Maximizing pork production: Importance of a quality breed target

Sow farms that have the best opportunity for consistent farrowing rates, productivity, will drastically minimize any repeat services in their farms.

April 16, 2024

6 Min Read
National Pork Board

By Bradley Eckberg, MetaFarms

At the heart of every pork production operation lies the goal of economic efficiency. Maximizing profits while minimizing costs is the ultimate objective. Different swine genetics possess unique characteristics that can significantly impact production economics. Factors such as growth rates, feed conversion ratios, and meat quality attributes play pivotal roles in determining profitability. One of the most important measures of sow farm production is achieving the target set for weekly or breed batch targets which, if not met, can have long term implications through the grow finish system, and into marketing obligations. This article will cover the importance of having a quality breed group makeup and the challenges that go along with it.

Sow farm analysis was performed utilizing the MetaFarms Ag Platform with specific focus on the United States customers only. In the calendar year 2023, the number of sow farms was slightly more than 350, with an average female inventory of 800,000. The average sow farm size was 2,666, with the smallest farm size of 500 females and the largest at 11,000 females.

Setting a breed target

Pork production is a multifaceted industry, influenced by various factors such as genetics, health, labor, market demand and economic considerations. One of the main focus areas in sow farm production is setting a breed target for a weekly or a batch farm. The first thing a sow farm will look at is the capacity of the farm from the number of farrowing crates to the number of gestation crates and/or pens. For example, an average breed target for a 2,400 head sow farm can be 135 weekly services, whereas a 5,500 head sow farm could have a target of 465 weekly services.

Another variable to consider is the impact that warmer weather has on farrowing rates. Most sow farms will consider and adjust the normal breed target by adding an additional 5-10% more per week or batch. In May 2023, the MetaFarms Ag Platform’s average farrowing rate was 85.4%, whereas in August 2023, the average farrowing rate was 83.2% (2.2% decrease).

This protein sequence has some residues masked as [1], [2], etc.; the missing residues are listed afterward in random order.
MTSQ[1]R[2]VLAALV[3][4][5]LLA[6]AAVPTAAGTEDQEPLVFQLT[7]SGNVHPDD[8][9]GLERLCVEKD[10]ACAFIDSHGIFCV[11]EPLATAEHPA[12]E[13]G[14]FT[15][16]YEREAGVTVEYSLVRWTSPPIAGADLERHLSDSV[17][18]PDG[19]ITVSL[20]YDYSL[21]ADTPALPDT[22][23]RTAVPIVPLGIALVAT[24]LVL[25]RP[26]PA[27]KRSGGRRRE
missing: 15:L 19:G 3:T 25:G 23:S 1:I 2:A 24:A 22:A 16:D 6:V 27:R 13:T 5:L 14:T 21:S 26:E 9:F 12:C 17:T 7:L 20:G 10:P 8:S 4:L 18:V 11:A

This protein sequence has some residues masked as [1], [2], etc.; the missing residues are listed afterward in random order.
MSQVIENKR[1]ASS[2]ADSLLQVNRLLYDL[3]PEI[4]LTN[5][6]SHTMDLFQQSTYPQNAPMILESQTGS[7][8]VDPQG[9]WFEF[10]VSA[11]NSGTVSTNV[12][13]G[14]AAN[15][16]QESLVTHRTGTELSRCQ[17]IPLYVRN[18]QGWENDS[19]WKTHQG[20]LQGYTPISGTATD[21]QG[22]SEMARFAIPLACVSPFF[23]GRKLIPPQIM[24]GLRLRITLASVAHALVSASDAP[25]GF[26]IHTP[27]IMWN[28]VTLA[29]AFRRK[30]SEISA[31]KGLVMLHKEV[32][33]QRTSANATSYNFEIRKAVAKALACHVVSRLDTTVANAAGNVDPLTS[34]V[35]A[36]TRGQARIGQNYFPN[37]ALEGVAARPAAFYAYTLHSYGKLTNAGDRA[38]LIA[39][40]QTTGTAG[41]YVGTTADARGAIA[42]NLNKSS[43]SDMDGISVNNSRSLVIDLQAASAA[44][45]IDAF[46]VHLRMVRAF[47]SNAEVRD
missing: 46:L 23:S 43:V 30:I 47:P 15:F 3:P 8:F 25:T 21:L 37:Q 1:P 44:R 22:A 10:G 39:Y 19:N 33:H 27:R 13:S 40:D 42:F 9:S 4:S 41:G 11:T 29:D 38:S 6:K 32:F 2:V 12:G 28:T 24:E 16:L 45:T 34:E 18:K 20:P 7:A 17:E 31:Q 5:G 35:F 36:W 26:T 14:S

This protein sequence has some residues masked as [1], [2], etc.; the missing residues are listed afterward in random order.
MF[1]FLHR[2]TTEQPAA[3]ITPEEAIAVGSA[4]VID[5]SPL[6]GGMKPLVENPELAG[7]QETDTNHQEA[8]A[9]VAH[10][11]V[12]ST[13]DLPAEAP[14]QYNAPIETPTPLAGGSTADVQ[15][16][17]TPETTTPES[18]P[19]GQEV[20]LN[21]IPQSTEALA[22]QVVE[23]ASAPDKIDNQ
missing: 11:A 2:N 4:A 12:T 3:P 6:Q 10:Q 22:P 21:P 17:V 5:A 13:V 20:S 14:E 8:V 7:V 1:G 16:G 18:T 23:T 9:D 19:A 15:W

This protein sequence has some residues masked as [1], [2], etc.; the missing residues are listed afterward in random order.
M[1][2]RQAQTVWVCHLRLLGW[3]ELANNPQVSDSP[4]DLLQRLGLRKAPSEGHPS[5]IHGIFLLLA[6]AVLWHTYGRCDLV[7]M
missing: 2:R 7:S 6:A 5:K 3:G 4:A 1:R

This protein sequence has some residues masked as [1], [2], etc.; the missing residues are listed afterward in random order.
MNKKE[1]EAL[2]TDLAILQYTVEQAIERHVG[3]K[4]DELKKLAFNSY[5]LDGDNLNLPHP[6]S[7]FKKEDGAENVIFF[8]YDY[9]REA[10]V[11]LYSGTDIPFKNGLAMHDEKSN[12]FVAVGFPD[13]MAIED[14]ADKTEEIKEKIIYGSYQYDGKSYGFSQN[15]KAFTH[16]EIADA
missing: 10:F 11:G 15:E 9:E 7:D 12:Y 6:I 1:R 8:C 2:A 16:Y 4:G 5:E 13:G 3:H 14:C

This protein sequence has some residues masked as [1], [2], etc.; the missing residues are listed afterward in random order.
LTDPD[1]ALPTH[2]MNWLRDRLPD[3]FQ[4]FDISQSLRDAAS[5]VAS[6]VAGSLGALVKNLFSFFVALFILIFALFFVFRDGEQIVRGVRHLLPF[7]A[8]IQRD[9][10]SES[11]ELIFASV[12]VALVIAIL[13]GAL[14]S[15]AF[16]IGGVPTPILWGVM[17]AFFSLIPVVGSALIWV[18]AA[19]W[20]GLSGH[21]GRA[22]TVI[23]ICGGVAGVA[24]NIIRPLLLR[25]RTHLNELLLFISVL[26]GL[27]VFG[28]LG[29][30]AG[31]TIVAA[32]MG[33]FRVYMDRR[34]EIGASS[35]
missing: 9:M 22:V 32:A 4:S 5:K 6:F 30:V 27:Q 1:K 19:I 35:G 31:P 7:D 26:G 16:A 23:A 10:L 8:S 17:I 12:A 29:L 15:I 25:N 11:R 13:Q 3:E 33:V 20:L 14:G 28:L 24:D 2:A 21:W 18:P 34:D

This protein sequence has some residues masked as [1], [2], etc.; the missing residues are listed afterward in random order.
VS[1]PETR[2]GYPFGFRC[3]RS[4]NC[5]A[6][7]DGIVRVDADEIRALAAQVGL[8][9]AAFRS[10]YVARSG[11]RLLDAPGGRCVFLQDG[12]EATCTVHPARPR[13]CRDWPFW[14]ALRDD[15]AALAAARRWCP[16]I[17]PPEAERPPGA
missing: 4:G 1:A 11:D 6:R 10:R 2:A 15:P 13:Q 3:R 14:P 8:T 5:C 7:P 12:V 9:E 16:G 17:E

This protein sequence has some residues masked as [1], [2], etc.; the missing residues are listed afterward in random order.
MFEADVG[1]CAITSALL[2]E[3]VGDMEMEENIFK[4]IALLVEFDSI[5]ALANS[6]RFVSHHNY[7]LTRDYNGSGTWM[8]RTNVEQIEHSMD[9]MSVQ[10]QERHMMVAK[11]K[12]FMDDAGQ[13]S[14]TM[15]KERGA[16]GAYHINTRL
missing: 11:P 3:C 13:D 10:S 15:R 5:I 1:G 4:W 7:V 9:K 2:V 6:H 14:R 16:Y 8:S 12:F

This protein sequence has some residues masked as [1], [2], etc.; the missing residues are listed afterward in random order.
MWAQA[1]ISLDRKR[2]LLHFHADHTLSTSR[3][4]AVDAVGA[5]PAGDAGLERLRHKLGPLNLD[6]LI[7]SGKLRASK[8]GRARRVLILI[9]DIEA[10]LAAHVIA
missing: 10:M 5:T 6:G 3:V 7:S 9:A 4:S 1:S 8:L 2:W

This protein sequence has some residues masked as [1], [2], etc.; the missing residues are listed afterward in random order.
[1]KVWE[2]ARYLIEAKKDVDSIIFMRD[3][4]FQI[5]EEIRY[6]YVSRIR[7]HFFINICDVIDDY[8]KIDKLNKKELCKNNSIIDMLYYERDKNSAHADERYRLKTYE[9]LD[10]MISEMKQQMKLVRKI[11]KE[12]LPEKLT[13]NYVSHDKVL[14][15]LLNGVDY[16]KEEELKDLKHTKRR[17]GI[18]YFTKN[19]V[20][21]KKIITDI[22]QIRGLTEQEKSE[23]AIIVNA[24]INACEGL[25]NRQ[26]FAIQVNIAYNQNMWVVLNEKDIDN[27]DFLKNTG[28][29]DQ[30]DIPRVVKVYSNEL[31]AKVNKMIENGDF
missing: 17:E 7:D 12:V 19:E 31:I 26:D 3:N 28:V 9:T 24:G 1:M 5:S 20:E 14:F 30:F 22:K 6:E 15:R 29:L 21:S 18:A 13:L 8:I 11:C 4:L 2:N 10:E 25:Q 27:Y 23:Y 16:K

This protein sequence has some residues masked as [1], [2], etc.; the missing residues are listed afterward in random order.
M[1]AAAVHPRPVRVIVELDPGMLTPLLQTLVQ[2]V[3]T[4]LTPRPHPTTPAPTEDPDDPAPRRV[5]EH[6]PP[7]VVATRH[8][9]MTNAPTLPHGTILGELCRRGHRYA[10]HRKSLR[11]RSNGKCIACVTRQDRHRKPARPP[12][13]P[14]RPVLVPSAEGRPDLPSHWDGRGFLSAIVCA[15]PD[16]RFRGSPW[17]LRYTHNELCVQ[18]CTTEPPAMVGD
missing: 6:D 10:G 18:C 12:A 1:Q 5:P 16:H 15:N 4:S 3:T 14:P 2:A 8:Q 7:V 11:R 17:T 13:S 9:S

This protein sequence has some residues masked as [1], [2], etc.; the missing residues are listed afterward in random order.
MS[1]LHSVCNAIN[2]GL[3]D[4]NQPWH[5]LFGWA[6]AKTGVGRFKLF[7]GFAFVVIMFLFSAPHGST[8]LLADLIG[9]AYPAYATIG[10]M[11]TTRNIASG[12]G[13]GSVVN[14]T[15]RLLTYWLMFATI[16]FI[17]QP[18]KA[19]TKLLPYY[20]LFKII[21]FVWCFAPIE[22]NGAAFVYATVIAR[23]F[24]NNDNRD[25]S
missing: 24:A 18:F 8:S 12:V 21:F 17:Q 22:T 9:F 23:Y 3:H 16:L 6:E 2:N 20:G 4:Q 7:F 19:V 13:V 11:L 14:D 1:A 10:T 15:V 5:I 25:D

Let us use a 2,400 head farm that has a breed target of 135. This farm usually has a farrowing rate of 90% but during August, the breed target was not adjusted, and the farrowing rate went down to 85%. With a 90% adjusted farrowing rate, the farm was farrowing 121 sows and weaning 1,391 pigs per week (11.50 pigs weaned per sow farrowed). But now, because the breed target was not adjusted for summer months, the farms 85% farrowing rate generated 114 sows and pigs weaned of 1,311 per week. To put an economic value on the wean pig difference, 80 less wean pigs per week times $35 per pig equals $2,800 less income for the farm.

The chart below shows sow farm production percentile breakdown based on farrowing rate for the calendar year 2023. The top 10% of sow farms’ farrowing rate average was 89.5% which was 15% higher than the bottom 10%. When analyzing the core differences in breed group makeup, the top 10% farms bred more wean sows before day 7 and far less repeat services. The direction outcome saw a 1.1 advantage in total born for the top farms.


Breeding returns: Don’t do it

A mistake that many farms make is breeding repeat or return animals. A return animal would be referred to as a pig that returns to estrus (heat) after an unsuccessful mating or insemination attempt. Returns can be that of a sow or gilt that comes naturally into estrus as well as a pregnancy check negative, an abort, and not in pig.